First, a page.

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K-1 Fiance Visas

What Does the USCIS Case Status “Case Transferred” Mean for My Fiancé Visa Application?

Written by Attorney Curtis Lee
Written December 22, 2022

The U.S. Citizenship and Immigration Services (USCIS) case status “Case Was Transferred And A New Office Has Jurisdiction” means that USCIS moved your case to a different service center or field office. The new office will continue processing your case from there. USCIS may choose to transfer your Form I-129F case for several reasons, including staffing shortages or processing delays. Cases may also be transferred if you, the applicant, move and are now in a new jurisdiction. If USCIS transfers your K-1 fiancé visa case, it will notify you via your online account and mail you a transfer notice. You don’t need to do anything, but take note that any future additional documentation for your case and any questions you have about your case will need to be directed to the new office.

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What Does the USCIS Case Status “Case Was Received” Mean for My Form I-129F Application?

Written by Jonathan Petts
Written December 22, 2022

When you see the case status “Case Was Received” from U.S. Citizenship and Immigration Services (USCIS), it means USCIS is acknowledging that it received your immigration application packet. This is just the start of USCIS processing your application. It hasn’t yet reviewed your application materials or determined your eligibility. Once you see this status, you’ll want to keep an eye on future status changes and respond to anything that requires your attention, such as a request for evidence. This article explains the “Case Received” USCIS status and what to do when your application is in this status.

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What Does the USCIS Case Status “Case Approved” Mean for My Form I-129F Application?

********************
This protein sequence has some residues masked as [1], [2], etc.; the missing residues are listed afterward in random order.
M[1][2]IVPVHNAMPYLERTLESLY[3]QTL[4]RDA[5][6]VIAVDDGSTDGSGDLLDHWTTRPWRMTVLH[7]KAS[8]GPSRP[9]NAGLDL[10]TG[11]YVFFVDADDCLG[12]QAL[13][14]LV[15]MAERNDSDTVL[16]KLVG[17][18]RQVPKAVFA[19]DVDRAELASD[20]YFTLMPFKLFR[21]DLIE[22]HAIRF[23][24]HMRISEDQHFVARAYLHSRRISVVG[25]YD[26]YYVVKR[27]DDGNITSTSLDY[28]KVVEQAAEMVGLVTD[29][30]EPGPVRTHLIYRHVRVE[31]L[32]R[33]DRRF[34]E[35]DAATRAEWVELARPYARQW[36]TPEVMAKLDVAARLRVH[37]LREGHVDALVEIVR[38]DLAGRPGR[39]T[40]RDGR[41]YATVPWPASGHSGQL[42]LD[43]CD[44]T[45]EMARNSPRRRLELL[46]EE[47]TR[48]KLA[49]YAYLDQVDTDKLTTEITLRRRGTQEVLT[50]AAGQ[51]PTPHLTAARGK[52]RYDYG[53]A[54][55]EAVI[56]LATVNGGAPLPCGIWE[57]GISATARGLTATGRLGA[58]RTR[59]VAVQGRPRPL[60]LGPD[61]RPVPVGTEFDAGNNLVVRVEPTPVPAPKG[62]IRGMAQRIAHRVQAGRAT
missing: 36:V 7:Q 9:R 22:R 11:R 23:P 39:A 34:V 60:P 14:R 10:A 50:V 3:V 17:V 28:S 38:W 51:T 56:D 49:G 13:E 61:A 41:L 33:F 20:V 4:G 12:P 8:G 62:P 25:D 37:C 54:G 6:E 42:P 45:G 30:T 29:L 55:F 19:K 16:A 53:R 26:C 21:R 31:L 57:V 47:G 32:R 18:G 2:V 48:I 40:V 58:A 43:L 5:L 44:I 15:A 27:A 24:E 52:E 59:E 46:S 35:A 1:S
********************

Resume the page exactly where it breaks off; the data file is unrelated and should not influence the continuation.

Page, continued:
Written by Jonathan Petts
Written December 13, 2022

If your USCIS case status says “Case Was Approved,” congratulations! This status means USCIS has reviewed your Form I-129F application, determined your eligibility, and decided to grant your fiancé visa. You’ll often see several statuses before approval as your case progresses, and it can take a long time for USCIS to process and approve your application. It can take anywhere from 4–22 months for USCIS to process and approve Form I-129F applications. This article explains the case approval process with USCIS and what happens after your case is approved.

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What Does the USCIS Case Status “Request for Additional Evidence Was Sent” Mean for My Form I-129F Application?

Written by Jonathan Petts
Written November 29, 2022

If you log in to your USCIS account online and see the case status “Request for Additional Evidence Was Sent,” it means that USCIS needs more information from you to process your Form I-129F and ensure you’re eligible for a K-1 fiancé visa. USCIS will mail Form I-797E: Notice of Action that outlines exactly what additional evidence is needed and why. The notice will also include a deadline for submitting the requested information. It’s important to submit the requested information before the deadline to ensure USCIS continues processing your application without too much delay.

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What Does the USCIS Case Status “Case Was Denied” Mean for My Form I-129F Application?

Written by Jonathan Petts
Written November 22, 2022

If you see “Case Was Denied” as your USCIS case status online, it means that U.S. Citizenship and Immigration Services (USCIS) has received and reviewed your Form I-129F and decided not to grant you a K-1 fiancé visa. If USCIS denies your case, it will mail you a denial notice explaining why. It can be disheartening to go through months of processing for a fiancé visa only to have your case denied. If this happens, you may want to get legal advice about the next steps. If you decide to appeal your case, we can refer you to a good immigration attorney for help.

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What Does the USCIS Case Status “Case Rejected” Mean for My Form I-129F Application?

Written by ImmigrationHelp Team
Written November 15, 2022